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How duty lawyers can help with discrimination

How duty lawyers can help with discrimination.

This page has information about the VLA civil duty lawyer service at VCAT. It explains:

Who are duty lawyers?

Duty lawyers are lawyers who are 'on duty' in courts or tribunals. They give free legal advice and other services to people who are representing themselves at a hearing on that day. Victoria Legal Aid provides a lawyer at the main Melbourne venue for the Victorian Civil and Administrative Tribunal (VCAT).


Ideally, the duty lawyer service is triaged by Legal Help first. Clients should be told to bring all relevant documents to VCAT with them, including VCAT hearing notices, and copies of any applications made to VCAT.

If Legal Help triage does not happen, the client will be triaged at VCAT by the VLA legal assistant and lawyer who is there on the day.

People who want to see the duty lawyer will be directed to the VLA legal assistant first. The legal assistant will do an intake and assessment to make sure that the matters that are referred to the duty lawyer fall within the service guidelines.

Assistance may be reasonably refused if, for example the client does not have a hearing on that day, has seen the duty lawyer before, or if another service is available (for example if a community legal centre lawyer is available).

Search for 'VCAT' in VLA's Legal Help Online(opens in a new window) to find available services.

Who is eligible for the duty lawyer service at VCAT

Appointments can be offered for this service where the person:

  • is a child
  • is in detention, or
  • meets the income test.

Income test

A person may meet the income test for the duty lawyer service if they:

  • get Centrelink as their primary source of income
  • have a current Health Care Card, (including a Low Income Health Care Card).

How much can a person earn?

The person will meet the income test if they are not supported by anyone else and their weekly income (after tax) is less than:

  • $850 if they have no dependent children, or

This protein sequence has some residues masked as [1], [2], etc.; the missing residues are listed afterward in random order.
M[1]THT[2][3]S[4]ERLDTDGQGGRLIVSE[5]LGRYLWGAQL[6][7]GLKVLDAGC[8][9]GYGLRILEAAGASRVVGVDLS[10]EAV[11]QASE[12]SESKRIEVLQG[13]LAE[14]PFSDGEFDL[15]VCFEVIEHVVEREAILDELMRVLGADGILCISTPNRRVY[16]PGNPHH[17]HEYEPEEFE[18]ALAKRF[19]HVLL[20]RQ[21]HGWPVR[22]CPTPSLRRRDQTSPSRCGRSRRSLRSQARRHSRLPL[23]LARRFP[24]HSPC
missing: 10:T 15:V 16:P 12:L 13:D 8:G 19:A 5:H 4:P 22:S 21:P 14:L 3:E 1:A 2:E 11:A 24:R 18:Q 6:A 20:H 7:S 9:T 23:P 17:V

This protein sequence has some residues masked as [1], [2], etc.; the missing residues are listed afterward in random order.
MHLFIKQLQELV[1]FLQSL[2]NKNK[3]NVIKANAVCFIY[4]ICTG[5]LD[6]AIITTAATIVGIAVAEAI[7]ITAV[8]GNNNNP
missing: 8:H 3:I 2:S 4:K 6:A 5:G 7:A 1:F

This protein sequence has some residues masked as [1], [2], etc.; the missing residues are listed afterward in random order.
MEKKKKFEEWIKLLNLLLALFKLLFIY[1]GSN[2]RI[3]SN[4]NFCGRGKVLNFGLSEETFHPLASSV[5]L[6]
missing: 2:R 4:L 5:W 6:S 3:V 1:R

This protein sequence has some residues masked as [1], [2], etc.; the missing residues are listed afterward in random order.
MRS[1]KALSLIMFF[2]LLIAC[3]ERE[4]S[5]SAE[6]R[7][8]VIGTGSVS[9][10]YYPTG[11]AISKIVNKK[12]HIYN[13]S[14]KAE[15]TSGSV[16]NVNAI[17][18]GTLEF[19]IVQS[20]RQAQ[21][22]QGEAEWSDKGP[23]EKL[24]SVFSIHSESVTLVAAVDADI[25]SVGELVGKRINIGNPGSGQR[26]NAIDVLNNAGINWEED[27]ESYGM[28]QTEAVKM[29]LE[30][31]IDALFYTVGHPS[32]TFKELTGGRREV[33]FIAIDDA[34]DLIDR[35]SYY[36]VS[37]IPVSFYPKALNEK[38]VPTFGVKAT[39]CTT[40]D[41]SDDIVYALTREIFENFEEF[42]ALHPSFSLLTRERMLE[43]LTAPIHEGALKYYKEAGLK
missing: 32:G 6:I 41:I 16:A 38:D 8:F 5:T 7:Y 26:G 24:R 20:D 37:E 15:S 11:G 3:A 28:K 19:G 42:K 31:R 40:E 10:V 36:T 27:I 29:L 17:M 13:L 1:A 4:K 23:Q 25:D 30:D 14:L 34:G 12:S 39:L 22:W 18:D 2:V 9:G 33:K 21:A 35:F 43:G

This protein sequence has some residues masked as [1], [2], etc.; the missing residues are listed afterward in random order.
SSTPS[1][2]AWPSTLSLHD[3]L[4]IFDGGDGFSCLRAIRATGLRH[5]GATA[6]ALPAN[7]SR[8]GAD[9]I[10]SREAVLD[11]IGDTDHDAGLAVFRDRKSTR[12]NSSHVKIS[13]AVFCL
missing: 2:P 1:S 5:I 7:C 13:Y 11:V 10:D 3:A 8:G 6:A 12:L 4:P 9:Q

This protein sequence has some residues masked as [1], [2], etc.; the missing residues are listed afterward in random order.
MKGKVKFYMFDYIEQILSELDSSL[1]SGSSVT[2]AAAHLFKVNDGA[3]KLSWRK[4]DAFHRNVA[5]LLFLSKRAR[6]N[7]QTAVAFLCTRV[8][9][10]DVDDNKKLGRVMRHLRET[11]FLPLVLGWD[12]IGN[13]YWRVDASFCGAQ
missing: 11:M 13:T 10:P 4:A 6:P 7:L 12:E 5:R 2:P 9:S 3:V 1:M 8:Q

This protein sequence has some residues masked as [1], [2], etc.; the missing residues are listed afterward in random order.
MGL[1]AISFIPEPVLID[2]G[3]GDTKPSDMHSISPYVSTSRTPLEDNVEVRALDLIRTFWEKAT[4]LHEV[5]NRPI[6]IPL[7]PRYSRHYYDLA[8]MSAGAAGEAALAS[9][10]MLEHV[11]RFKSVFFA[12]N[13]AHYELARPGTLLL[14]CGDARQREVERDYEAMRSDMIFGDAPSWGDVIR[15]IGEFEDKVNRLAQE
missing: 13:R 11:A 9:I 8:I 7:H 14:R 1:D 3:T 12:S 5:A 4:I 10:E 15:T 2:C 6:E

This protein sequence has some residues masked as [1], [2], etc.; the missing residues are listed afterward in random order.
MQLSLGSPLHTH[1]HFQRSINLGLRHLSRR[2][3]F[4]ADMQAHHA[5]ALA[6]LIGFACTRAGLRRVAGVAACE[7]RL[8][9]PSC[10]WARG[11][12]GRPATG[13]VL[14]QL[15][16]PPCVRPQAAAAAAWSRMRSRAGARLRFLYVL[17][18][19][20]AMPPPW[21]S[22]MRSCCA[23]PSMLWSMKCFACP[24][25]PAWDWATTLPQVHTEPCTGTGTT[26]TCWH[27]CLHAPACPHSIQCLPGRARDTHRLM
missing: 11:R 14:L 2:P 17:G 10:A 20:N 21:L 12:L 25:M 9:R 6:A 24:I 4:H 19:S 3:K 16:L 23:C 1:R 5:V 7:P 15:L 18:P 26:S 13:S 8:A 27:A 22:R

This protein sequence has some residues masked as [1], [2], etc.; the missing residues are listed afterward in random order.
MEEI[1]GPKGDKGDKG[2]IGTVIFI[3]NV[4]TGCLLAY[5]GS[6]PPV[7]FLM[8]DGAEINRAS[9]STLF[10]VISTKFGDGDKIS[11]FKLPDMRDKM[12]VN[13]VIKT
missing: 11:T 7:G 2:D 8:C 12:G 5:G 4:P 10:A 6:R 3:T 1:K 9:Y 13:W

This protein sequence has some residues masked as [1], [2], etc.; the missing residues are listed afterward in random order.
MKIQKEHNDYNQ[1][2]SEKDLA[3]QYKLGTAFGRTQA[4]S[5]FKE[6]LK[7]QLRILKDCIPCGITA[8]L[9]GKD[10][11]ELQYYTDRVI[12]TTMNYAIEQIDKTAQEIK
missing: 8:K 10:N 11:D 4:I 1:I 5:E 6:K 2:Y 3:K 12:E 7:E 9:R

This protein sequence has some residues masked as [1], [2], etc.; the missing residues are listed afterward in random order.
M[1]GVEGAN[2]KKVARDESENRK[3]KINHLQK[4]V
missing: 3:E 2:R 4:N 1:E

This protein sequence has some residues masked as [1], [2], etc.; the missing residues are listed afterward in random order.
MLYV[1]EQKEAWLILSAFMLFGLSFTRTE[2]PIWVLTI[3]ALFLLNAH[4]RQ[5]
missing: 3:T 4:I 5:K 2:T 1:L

• $1000 if they have a dependent partner or one dependent child.

These amounts are increased by $50 per week for each dependent child. For example, a sole parent with 2 dependent children can earn up to $1100 and still meet the income test.

If supported by another person

If the client is supported by a partner or another person they pass the income test if their combined income (after tax) is less than $1000 per week, with an additional $50 for each dependent child.

If there is family violence

Eligibility may be granted, despite being supported by a partner or other person the client cannot reasonably be expected to rely on that person to fund their legal costs due to family violence.

How client matters are prioritised

Priority is given to people who have a hearing on the day and who have not already received legal help. Matters may also be prioritised according to how urgent they are and the extent of the need.

The duty lawyer will give priority by considering:

  • whether the person has a hearing that day
  • whether the legal matter is one that fits within Victoria Legal Aid's policy guidelines about grants of legal assistance
  • whether the person has seen a duty lawyer before
  • if Victoria Legal Aid has previously refused a grant of legal assistance to that client.

In deciding whether a duty lawyer will represent someone, the duty lawyer service will also consider:

  • any special circumstances that may make it harder for the person to represent themselves such as, literacy or language difficulties, a disability or cultural considerations
  • whether legal arguments will provide a benefit to the client that they could not achieve for themselves.

Assistance that duty lawyers may give

Duty lawyers may give advice and assistance with:

  • urgent matters, for example if someone is in danger of losing their home in a rental matter